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Aaron Gould Sheinin

Furious negotiations underway over craft brewery bill

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Bottles of Wild Heaven Brewery's Ode to Mercy brown ale are bottled and capped at the Decatur brewery. AJC file/David Tulis

Bottles of Wild Heaven Brewery’s Ode to Mercy brown ale are bottled and capped at the Decatur brewery. AJC file/David Tulis

Last week we told you of a coming fight over a plan to make major revisions to Georgia’s three-tiered system of alcohol sales.

State Rep. Ron Stephens, R-Savannah, was drafting a bill to allow small brewers and distillers to sell limited amounts of alcohol directly to consumers, something that is that now illegal under the state’s booze laws that were written after the end of Prohibition.

The bill, a direct result of last fall’s fight between the craft brewers, the beer wholesalers and the Department of Revenue. Lawmakers in 2015 agreed to allow brewers to give away limited amounts of beer to consumers who buy tours of their breweries. But Revenue officials later instituted a controversial regulation that stymied those efforts, leading top lawmakers to call on the agency to reverse course.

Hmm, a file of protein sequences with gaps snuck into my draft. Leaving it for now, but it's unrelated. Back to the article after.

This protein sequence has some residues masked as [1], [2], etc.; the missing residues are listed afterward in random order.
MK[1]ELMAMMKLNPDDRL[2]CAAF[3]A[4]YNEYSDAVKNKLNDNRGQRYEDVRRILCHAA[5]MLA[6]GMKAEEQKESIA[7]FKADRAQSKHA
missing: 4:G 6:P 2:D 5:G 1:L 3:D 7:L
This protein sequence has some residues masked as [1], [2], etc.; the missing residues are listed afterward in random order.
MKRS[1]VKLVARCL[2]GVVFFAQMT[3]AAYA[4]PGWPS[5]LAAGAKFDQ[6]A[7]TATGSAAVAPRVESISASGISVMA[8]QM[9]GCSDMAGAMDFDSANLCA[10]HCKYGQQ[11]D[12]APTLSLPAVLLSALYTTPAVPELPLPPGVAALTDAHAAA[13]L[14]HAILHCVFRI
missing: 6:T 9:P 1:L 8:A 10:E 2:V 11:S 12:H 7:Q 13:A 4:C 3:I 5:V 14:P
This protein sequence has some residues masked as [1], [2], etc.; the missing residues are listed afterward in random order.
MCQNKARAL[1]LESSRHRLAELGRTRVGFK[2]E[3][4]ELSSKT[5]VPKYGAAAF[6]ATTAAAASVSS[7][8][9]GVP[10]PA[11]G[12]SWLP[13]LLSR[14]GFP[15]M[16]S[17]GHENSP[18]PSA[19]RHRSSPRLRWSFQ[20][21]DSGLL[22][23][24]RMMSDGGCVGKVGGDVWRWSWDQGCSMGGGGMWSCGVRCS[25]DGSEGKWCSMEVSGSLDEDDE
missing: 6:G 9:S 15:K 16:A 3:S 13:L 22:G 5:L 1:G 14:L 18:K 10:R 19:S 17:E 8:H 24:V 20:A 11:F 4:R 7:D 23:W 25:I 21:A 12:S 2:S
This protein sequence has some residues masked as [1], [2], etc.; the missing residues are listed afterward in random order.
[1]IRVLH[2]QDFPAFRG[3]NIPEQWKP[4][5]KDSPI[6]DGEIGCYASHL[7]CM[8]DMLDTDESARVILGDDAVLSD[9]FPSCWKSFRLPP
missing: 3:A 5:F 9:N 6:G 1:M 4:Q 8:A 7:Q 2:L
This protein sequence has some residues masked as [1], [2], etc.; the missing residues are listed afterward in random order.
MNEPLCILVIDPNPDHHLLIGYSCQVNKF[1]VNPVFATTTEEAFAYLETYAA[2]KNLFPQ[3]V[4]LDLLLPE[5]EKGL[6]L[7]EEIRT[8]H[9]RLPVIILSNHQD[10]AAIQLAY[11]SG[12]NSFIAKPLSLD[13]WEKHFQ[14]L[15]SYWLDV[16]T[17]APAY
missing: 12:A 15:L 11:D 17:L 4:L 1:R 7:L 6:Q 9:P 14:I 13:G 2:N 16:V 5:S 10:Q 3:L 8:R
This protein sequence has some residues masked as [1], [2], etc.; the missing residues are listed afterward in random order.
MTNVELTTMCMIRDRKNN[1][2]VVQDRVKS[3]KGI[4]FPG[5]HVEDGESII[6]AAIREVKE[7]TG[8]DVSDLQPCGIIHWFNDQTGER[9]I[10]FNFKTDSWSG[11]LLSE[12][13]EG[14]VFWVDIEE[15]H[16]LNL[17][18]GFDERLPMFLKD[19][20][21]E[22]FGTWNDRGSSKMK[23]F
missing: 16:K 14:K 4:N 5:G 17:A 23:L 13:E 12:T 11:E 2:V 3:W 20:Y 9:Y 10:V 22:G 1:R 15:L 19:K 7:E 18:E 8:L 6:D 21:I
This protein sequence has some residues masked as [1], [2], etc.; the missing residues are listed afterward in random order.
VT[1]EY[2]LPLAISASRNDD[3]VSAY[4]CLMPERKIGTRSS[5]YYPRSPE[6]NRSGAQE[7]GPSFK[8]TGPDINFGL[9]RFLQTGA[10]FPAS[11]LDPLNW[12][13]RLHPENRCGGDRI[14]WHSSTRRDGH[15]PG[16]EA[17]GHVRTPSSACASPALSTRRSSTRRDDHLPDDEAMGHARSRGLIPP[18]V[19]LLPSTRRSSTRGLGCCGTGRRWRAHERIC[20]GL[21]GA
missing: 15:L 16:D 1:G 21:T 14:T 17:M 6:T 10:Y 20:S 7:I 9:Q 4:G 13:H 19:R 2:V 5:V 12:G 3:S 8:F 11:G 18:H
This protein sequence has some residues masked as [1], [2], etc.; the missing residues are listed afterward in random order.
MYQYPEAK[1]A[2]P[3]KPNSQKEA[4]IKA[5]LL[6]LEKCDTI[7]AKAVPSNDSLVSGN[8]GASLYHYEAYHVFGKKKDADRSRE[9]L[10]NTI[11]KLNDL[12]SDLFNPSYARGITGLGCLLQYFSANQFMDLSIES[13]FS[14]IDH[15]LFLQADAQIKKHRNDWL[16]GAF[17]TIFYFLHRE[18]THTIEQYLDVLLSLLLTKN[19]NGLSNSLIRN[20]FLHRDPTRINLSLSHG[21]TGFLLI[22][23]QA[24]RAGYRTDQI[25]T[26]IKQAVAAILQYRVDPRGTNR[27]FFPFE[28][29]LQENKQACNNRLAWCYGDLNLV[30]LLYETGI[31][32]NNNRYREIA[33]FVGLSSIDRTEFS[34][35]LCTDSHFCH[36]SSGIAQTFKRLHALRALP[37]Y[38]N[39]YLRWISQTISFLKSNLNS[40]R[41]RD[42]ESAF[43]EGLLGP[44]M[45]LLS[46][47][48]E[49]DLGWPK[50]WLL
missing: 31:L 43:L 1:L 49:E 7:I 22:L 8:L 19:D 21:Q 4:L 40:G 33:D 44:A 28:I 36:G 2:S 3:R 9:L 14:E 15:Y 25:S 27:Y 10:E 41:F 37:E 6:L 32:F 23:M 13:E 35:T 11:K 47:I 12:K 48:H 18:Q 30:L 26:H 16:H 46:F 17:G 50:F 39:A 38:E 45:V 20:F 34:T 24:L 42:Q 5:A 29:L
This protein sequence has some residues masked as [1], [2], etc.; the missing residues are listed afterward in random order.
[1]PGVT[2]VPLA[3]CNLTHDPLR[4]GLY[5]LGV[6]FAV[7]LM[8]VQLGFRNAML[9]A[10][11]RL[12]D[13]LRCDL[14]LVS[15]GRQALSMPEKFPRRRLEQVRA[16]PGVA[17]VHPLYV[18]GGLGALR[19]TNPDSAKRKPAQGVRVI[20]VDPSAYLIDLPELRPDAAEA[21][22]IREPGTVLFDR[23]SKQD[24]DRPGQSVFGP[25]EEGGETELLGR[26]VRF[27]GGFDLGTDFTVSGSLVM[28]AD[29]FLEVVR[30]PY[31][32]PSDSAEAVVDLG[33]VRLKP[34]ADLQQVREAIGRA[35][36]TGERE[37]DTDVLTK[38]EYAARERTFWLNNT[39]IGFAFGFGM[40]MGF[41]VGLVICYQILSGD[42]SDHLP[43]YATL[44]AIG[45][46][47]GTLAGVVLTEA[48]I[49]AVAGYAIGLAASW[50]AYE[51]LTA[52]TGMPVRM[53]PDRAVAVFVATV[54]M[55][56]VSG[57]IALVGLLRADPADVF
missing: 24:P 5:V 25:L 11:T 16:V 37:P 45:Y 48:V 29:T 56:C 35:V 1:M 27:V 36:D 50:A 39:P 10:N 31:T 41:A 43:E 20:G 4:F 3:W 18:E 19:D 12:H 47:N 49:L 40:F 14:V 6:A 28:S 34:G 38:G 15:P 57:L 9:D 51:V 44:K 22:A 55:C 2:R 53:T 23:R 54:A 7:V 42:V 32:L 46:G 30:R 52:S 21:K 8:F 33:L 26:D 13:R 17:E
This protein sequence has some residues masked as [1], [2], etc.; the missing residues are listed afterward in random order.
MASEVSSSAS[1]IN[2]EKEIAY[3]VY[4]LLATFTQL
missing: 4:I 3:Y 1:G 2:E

The agency has done no such thing, leading Stephens to prep his bill. But that was 10 days ago and still no bill has been filed.

The hallways of the Capitol are full of whispers that furious negotiations are under way among all involved. Wholesalers are surely using their considerable political sway to keep the bill in whatever drawer it’s currently in. The brewers, too, are considering how big of a bite of the apple they can safely take this year.

Today is Day 8 of the 40-day legislative session. There’s plenty of time for a deal to be made — or fall apart completely.

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